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Old 23 August 2018, 17:27   #9
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Some of my unanswered questions:

If you can reach another boat, but not a Coast station (quite likely if in close) then how do you know when to switch to 16 to use the voice?
If they are a Class A set they COULD acknowlegde. But lets assume they don't or are Class D. Then OFFICIALLY what they should do is when they receive your alert, and have decided no-one else is acknowledging (quite when - who knows!) they contact you on 16. Your DSC set can cope with that.

I suspect in reality the absolute urgency of your call will define when you decide voice may work when digital doesn't. (Remember not all users have DSC). Unconscious child, person in the water, I wouldn't wait more than a few seconds before going to voice, especially if you think the geography may affect acknowledgement. There is no-one going to tell you off for not getting this perfectly right.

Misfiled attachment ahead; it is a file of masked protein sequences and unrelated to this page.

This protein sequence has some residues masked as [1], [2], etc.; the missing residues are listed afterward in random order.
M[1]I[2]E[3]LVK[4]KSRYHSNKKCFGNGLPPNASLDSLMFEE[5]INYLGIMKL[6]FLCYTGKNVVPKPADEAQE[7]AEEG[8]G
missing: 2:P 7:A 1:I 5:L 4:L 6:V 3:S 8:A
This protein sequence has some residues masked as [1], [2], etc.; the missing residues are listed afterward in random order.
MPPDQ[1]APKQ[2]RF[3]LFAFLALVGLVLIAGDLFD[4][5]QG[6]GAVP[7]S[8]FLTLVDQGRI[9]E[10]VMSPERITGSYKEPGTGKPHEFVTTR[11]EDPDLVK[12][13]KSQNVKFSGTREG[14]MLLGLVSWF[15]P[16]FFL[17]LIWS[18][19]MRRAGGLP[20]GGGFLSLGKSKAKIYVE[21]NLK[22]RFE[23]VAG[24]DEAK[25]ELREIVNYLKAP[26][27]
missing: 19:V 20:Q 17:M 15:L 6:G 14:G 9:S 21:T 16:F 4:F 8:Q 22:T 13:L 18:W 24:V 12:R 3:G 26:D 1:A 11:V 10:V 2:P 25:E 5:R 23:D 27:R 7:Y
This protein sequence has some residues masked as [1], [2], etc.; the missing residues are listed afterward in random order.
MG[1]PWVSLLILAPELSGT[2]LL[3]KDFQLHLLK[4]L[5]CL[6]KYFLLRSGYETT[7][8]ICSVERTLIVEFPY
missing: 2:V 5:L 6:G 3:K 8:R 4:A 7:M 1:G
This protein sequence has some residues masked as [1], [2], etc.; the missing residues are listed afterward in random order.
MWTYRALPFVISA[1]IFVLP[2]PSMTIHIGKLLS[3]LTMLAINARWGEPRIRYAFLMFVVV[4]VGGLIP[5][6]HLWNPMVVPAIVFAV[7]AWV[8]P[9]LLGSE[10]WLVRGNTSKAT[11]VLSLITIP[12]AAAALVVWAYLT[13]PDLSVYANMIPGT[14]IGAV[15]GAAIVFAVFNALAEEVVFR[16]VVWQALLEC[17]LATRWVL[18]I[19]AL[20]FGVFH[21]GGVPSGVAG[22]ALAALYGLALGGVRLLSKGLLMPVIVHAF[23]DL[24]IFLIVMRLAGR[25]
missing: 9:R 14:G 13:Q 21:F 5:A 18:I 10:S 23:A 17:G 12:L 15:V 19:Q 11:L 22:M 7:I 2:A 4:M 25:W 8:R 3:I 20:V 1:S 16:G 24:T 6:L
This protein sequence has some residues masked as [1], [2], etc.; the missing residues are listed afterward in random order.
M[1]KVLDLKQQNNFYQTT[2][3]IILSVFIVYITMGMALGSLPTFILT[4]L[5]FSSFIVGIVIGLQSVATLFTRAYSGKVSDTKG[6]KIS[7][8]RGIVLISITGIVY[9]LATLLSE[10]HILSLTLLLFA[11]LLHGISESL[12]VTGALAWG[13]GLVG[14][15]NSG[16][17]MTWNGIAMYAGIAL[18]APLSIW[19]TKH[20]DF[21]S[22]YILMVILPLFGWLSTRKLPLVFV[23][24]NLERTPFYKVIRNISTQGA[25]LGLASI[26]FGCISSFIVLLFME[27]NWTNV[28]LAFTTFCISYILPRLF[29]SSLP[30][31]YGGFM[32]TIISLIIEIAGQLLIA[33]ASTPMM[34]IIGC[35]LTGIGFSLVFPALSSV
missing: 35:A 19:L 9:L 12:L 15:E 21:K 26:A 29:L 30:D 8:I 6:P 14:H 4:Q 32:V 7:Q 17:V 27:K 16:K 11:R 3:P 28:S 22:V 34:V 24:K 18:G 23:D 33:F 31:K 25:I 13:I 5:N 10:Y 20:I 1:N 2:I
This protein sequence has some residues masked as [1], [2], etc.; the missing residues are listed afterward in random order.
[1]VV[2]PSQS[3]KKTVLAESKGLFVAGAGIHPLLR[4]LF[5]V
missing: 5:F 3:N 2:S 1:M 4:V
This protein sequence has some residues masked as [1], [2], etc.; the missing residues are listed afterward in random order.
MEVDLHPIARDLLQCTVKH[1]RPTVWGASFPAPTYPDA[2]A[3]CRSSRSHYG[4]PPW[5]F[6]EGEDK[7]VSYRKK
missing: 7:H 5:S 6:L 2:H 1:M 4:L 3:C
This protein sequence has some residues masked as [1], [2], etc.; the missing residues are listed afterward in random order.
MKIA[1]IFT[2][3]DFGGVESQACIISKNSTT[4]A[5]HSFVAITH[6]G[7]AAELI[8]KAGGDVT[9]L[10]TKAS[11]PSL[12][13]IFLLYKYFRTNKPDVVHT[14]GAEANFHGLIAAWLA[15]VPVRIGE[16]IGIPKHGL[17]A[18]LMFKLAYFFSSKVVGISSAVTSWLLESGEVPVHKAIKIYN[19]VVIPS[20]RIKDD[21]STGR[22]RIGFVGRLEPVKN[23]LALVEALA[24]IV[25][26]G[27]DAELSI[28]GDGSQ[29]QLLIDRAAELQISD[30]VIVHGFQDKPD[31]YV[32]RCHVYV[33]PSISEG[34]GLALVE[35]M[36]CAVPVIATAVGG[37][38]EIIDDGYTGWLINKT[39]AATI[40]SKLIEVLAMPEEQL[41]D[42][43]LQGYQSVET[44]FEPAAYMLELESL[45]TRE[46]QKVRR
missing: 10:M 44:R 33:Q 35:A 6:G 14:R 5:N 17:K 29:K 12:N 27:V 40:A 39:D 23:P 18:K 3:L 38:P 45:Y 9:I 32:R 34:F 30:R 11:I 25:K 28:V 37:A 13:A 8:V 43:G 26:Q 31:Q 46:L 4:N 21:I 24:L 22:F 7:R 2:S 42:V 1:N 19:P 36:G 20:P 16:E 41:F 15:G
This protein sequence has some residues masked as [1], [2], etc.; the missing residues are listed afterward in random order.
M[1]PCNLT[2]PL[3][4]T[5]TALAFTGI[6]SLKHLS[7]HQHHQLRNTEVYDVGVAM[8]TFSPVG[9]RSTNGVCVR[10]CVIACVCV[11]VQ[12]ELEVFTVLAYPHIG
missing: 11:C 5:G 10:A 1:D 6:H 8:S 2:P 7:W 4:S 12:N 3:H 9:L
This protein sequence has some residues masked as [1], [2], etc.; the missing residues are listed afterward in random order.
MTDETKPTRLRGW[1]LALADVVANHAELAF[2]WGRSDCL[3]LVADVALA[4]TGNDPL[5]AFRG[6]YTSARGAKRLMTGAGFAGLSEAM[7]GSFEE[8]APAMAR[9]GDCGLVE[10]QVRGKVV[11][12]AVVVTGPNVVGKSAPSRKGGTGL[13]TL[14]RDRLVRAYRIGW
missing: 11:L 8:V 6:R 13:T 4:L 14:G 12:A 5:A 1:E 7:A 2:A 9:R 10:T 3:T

Your HX870 - for an incoming call will auto re-tune to CH16 after 15 seconds. So if your call can wait more than 15 seconds... waiting will mean more people's sets have tuned to 16 to hear you.

Quote:
How do you know if they have received the DSC broadcast?
Your set will say something like "Waiting for ACK" then "ACK received" and return to 16 automatically.

Quote:
What's the difference between a Coastal Station acknowledgement & another Class D radio 'acknowledging'?
Coastguard ACK = "We have received and are handling your call"
Class D - Is a local cancel of the alarm on the set - nothing else.

Quote: